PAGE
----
U.S. seeks up to 4 mln acres for conservation

01/28 16:44 CST U.S. seeks up to 4 mln acres for conservation

1-28-2011 17:44 U.S. seeks up to 4 mln acres for conservation


* Land stewardship not a conflict with crop output-USDA

* USDA will keep Conservation Reserve enrollment high

* High prices make wheat plantings a market focus

* Ten percent of U.S. cropland is in the reserve


By Charles Abbott

WASHINGTON, Jan 28 (Reuters) – The government will keep

enrollment as high as possible in the land-idling Conservation

Reserve despite near-record grain, soybean and cotton prices

that brought calls for more food production.


Agriculture Department official Jonathan Coppess, who

oversees the reserve, said it does not harm crop production

because it focuses on lower-yielding land. With corn futures

prices at $6 a bushel, the profit-minded landowner “is not

going to put productive land into the program,” he said.


USDA said landowners can offer fragile land for enrollment

in the reserve, which makes an annual payment for idling land

for 10 years or more. Roughly 10 percent of U.S. cropland, or

31.1 million acres, is in the reserve.


Agriculture Secretary Tom Vilsack said the reserve protects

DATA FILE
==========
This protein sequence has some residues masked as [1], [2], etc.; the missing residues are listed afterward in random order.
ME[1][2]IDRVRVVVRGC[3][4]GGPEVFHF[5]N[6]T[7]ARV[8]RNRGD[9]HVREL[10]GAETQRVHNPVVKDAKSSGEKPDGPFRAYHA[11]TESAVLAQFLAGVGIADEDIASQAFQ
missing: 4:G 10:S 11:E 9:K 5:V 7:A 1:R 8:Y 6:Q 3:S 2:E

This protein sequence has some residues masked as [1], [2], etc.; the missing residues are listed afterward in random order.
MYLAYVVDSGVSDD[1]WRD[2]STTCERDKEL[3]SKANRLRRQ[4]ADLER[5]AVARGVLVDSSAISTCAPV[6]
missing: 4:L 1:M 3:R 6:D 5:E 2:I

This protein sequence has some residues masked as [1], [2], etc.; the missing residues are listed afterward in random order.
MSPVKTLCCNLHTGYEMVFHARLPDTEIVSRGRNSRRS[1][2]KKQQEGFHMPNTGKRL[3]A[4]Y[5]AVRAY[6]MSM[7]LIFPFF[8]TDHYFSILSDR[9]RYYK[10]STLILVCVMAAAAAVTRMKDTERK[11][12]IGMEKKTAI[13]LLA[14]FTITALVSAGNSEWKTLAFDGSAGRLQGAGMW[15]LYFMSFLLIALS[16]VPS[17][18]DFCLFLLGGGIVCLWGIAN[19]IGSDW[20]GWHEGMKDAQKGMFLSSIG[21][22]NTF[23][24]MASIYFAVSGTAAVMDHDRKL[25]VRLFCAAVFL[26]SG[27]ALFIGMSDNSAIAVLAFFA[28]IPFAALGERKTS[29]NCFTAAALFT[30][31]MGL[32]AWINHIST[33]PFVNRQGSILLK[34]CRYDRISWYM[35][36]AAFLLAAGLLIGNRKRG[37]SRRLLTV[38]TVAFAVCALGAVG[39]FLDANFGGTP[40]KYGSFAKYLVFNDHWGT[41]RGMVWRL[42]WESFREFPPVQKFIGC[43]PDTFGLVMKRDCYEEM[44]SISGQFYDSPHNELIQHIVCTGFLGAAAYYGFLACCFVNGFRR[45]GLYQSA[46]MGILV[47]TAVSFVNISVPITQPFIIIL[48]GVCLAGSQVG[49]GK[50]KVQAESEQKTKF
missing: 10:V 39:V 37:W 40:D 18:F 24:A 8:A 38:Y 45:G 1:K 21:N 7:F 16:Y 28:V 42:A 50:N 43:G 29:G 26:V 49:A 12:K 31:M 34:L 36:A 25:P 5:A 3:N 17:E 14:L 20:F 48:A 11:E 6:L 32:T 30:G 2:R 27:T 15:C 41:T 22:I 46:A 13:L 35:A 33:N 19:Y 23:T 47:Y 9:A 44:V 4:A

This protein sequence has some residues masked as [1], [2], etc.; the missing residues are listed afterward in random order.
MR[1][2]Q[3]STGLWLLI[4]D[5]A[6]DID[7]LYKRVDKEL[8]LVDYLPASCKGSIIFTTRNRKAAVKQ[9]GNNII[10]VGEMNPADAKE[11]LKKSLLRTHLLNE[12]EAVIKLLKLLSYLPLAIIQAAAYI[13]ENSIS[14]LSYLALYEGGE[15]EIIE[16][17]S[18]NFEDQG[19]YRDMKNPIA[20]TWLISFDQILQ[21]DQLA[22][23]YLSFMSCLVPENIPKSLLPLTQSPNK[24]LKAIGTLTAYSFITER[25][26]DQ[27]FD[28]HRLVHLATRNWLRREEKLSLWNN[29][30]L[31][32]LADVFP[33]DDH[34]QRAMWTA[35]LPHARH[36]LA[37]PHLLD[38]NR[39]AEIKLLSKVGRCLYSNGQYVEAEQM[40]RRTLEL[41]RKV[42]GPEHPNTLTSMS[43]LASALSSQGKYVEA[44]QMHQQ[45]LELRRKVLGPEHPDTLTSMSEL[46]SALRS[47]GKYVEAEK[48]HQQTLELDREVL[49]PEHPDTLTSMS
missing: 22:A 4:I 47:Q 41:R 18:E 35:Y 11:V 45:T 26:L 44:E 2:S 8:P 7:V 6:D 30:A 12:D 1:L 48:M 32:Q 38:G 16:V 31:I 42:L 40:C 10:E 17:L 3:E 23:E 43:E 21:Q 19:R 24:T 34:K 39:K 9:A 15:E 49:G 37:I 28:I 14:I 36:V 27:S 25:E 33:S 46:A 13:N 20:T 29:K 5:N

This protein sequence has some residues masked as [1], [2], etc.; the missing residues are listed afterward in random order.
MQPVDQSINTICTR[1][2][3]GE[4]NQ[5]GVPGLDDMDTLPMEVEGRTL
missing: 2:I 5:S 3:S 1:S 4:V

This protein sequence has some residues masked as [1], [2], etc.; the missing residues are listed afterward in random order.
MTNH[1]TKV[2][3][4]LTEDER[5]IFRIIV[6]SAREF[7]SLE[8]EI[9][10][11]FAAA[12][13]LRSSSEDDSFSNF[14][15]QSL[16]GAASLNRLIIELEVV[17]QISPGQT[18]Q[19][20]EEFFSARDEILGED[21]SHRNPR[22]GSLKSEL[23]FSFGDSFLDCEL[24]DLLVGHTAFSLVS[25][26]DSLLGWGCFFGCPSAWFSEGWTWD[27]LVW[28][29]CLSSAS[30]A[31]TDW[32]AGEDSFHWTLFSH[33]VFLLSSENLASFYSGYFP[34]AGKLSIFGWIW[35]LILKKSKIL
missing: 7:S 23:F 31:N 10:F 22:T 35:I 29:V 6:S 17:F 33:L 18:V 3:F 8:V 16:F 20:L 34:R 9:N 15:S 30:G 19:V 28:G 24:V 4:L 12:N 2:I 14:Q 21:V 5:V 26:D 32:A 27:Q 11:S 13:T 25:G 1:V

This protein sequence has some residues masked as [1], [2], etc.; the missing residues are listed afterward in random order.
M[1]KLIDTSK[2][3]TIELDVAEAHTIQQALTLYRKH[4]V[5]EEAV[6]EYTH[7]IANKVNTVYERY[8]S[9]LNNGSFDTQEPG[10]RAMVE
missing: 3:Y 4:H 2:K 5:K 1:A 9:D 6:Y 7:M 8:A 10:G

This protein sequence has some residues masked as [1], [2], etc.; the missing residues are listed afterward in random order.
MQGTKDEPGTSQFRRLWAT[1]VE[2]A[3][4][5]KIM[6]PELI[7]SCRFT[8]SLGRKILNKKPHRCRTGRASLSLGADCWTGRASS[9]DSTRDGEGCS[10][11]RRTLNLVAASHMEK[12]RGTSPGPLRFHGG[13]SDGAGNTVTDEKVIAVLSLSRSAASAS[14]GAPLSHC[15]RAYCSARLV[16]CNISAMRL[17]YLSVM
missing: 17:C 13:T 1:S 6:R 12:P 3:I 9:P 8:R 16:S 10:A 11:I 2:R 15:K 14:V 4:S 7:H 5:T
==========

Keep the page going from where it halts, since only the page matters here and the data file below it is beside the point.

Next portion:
wildlife habitat and reduces soil erosion. He announced the

sign-up while at National Pheasant Fest in Omaha, Nebraska. The

meeting is sponsored by a sportsmans group.


Coppess said USDA expected to accept 3.95 million acres

into the reserve, which would nearly offset the 4.4 million

acres that will leave the reserve this autumn when contracts

expire. He said USDA will stay as close as possible to the 32

million-acre limit set by the 2008 farm law.


Enrollment will run March 15-April 15. Average rent is $55

an acre. The winning offers enter the reserve on Oct. 1, so

there will be no near-term impact on crops.


The bulk of the land leaving the reserve is in Colorado,

Kansas, Montana, North Dakota and Texas, all in the Wheat Belt.

The five states account for 45 percent of land in the reserve

and 60 percent of the 4.3 million acres enrolled in 2010.


USDA estimates growers planted 41 million acres of winter

wheat, the dominant U.S. variety, for harvest this year, up 10

percent from 2010. Spring and durum wheat plantings, which

usually are 30 percent of all wheat plantings, will be

projected by USDA in February at its Outlook Forum.


“The real focus will be on plantings this spring,” said

USDA chief economist Joe Glauber on Reuters Insider earlier on



Wheat futures prices zoomed 47 percent last year due to

drought in Russia and its neighbors and were well above $8 a

bushel on Friday. Excessive rain damaged the wheat crop in

Australia early this year and dryness in the southern U.S.

Plains are added concerns.


A Reuters poll of analysts showed they expect high wheat,

corn and soybean prices to persist through 2011.


To see the Reuters Insider segment with Glauber and two

commodity analysts,  http://link.reuters.com/vyg77r


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